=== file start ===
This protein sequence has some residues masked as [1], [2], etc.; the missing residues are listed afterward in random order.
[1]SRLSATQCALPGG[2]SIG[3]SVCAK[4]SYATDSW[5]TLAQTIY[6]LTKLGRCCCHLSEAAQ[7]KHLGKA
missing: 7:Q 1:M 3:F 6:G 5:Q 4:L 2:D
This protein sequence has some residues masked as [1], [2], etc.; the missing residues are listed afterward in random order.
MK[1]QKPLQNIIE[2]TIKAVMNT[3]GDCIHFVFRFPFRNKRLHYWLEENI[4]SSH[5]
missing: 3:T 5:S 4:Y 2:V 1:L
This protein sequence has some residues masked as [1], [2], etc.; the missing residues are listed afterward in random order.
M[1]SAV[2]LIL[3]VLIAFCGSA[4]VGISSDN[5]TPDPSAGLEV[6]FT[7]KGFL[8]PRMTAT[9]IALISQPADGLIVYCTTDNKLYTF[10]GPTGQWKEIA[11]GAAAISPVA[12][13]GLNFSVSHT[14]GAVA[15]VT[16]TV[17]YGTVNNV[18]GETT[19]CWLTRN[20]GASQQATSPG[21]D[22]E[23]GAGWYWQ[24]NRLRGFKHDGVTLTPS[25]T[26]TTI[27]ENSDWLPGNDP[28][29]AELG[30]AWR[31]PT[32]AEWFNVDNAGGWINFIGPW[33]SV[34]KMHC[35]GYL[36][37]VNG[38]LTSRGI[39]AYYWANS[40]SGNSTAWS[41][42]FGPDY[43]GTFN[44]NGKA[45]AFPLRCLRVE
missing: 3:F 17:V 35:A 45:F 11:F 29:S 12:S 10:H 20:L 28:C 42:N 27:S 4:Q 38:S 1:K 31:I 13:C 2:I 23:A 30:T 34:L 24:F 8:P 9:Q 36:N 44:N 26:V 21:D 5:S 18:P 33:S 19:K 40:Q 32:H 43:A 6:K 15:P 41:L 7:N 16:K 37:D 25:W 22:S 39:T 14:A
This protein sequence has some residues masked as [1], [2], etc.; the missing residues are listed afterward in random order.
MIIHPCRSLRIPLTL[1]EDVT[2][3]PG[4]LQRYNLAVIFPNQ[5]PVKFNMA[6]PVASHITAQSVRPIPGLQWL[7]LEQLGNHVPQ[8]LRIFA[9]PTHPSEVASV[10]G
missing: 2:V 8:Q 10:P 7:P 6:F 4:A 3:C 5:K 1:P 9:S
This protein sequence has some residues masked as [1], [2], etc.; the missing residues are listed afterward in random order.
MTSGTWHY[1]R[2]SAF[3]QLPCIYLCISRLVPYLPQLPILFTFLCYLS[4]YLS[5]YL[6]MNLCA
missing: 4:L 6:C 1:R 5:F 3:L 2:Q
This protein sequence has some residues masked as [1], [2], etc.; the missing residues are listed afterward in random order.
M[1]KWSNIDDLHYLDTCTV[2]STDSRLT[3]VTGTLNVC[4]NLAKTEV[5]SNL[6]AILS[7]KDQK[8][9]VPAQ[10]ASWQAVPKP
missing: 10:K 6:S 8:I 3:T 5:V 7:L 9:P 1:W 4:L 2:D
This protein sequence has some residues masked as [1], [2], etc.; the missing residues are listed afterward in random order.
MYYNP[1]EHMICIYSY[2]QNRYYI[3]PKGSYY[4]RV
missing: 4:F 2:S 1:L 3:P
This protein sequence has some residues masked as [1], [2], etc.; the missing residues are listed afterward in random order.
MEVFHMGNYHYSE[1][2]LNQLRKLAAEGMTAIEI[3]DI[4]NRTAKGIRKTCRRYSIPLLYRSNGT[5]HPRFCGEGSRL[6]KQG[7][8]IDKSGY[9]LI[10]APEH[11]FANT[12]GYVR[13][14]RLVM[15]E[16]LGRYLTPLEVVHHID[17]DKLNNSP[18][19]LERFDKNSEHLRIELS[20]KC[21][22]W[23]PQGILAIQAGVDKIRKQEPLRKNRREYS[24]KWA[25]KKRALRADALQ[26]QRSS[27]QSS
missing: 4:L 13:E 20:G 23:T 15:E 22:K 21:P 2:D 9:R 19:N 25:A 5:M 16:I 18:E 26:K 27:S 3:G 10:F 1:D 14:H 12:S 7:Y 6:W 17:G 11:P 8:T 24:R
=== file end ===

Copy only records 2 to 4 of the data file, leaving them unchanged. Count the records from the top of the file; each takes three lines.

This protein sequence has some residues masked as [1], [2], etc.; the missing residues are listed afterward in random order.
MK[1]QKPLQNIIE[2]TIKAVMNT[3]GDCIHFVFRFPFRNKRLHYWLEENI[4]SSH[5]
missing: 3:T 5:S 4:Y 2:V 1:L
This protein sequence has some residues masked as [1], [2], etc.; the missing residues are listed afterward in random order.
M[1]SAV[2]LIL[3]VLIAFCGSA[4]VGISSDN[5]TPDPSAGLEV[6]FT[7]KGFL[8]PRMTAT[9]IALISQPADGLIVYCTTDNKLYTF[10]GPTGQWKEIA[11]GAAAISPVA[12][13]GLNFSVSHT[14]GAVA[15]VT[16]TV[17]YGTVNNV[18]GETT[19]CWLTRN[20]GASQQATSPG[21]D[22]E[23]GAGWYWQ[24]NRLRGFKHDGVTLTPS[25]T[26]TTI[27]ENSDWLPGNDP[28][29]AELG[30]AWR[31]PT[32]AEWFNVDNAGGWINFIGPW[33]SV[34]KMHC[35]GYL[36][37]VNG[38]LTSRGI[39]AYYWANS[40]SGNSTAWS[41][42]FGPDY[43]GTFN[44]NGKA[45]AFPLRCLRVE
missing: 3:F 17:V 35:A 45:F 11:F 29:S 12:S 10:H 20:L 28:C 42:N 27:S 4:Q 38:S 1:K 31:I 13:C 2:I 23:A 30:T 34:L 24:F 8:P 9:Q 36:N 44:N 26:V 21:D 5:S 18:P 33:S 19:K 40:Q 32:H 43:A 6:K 15:P 41:L 7:N 16:K 37:D 25:W 22:S 39:T 14:A
This protein sequence has some residues masked as [1], [2], etc.; the missing residues are listed afterward in random order.
MIIHPCRSLRIPLTL[1]EDVT[2][3]PG[4]LQRYNLAVIFPNQ[5]PVKFNMA[6]PVASHITAQSVRPIPGLQWL[7]LEQLGNHVPQ[8]LRIFA[9]PTHPSEVASV[10]G
missing: 2:V 8:Q 10:P 7:P 6:F 4:A 3:C 5:K 1:P 9:S